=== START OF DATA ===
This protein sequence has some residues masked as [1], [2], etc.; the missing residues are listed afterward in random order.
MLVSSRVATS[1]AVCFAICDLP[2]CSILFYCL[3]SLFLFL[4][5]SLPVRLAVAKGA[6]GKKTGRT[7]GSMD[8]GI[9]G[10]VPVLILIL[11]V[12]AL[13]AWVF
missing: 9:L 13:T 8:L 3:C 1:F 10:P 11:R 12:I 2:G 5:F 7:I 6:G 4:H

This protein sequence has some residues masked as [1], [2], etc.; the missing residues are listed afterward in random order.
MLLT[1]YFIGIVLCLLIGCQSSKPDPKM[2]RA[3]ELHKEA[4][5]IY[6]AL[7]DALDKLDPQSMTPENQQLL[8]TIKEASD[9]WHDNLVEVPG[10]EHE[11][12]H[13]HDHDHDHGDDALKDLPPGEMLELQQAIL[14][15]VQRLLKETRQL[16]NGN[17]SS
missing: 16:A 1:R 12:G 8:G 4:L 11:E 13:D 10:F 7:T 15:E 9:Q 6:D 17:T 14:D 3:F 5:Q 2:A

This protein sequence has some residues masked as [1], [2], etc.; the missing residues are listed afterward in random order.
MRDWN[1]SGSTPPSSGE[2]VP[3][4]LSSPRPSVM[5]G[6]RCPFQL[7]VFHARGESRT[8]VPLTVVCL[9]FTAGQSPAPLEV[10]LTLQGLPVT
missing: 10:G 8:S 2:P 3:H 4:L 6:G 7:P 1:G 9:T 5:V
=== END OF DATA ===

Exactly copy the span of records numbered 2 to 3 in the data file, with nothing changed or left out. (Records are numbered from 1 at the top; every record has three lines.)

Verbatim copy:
This protein sequence has some residues masked as [1], [2], etc.; the missing residues are listed afterward in random order.
MLLT[1]YFIGIVLCLLIGCQSSKPDPKM[2]RA[3]ELHKEA[4][5]IY[6]AL[7]DALDKLDPQSMTPENQQLL[8]TIKEASD[9]WHDNLVEVPG[10]EHE[11][12]H[13]HDHDHDHGDDALKDLPPGEMLELQQAIL[14][15]VQRLLKETRQL[16]NGN[17]SS
missing: 16:A 1:R 12:G 8:G 4:L 11:E 13:D 10:F 7:T 15:E 9:Q 6:D 17:T 14:D 3:F 5:Q 2:A

This protein sequence has some residues masked as [1], [2], etc.; the missing residues are listed afterward in random order.
MRDWN[1]SGSTPPSSGE[2]VP[3][4]LSSPRPSVM[5]G[6]RCPFQL[7]VFHARGESRT[8]VPLTVVCL[9]FTAGQSPAPLEV[10]LTLQGLPVT
missing: 10:G 8:S 2:P 3:H 4:L 6:G 7:P 1:G 9:T 5:V